A Washington, D.C., subway rescue video is going viral because it shows two Good Samaritans risking their lives to save a man in a wheelchair who had fallen down onto the tracks.
In a related report by the Inquisitr, another nameless hero rescued a driver from a SUV that was left hanging over a cliff after a car crash in Idaho left the driver fazed. In Miami, a Colombian immigrant saved a police officer from a hail of gunfire by swerving his van into the line of fire in order to block the bullets.
Authorities say an unidentified 54-year-old man in an automated wheelchair rolled off the subway platform and onto the tracks at the U Street Metro station. The wheelchair landed on top of the man, leaving him stuck on top of the tracks. The D.C. subway rescue video show two brave bystanders leaping down onto the track in order to lift the man and his wheelchair back to safety.
Metro spokesman Dan Stessel said the man who fell “was not in imminent danger of being struck by a train.” The nearest subway train was was three stops away, and apparently there was plenty of time to stop the trains, but the D.C. subway rescue happened so fast that train operators did not have to take any action.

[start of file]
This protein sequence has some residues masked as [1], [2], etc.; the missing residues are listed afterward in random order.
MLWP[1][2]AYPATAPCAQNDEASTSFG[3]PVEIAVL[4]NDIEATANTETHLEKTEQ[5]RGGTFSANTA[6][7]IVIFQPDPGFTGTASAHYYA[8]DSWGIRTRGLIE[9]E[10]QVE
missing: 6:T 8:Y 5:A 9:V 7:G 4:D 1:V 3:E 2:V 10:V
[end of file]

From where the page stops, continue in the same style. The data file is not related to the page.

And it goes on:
That is not to say the D.C. subway rescue was not dangerous. The Metro spokesman notes the real danger was the subway’s third rail, which was active at the time of the rescue. According to ABC, Gene Russianoff of the Straphangers Campaign, a group that pushes for better train service, says the best way to survive falling in front of oncoming subway training is not try and get back on the platform immediately.
“If there is clearance in the trough (between tracks), people have survived that way. And there’s also, instead of trying to get back up on the platform, if you step a couple of steps to where the girders are, between the express track, the third rail has a cover on it, so you can step on it,” Gannon said. “When people are really smoked down there, it’s when you hit a running rail and the third rail at the same time. If you’re at the end of platform from not where the train is coming in, you run toward the tunnel, past where the train would normally stop. Even in an emergency, there are stairs at the end there where you can get up.”
As of this publishing, none of the individuals involved in the Washington, D.C., subway rescue have been identified. According to the Washington Post, the man in the wheelchair was taken to a hospital with a bloody mouth, but he had no other visible injuries.
[Image via Wikimedia]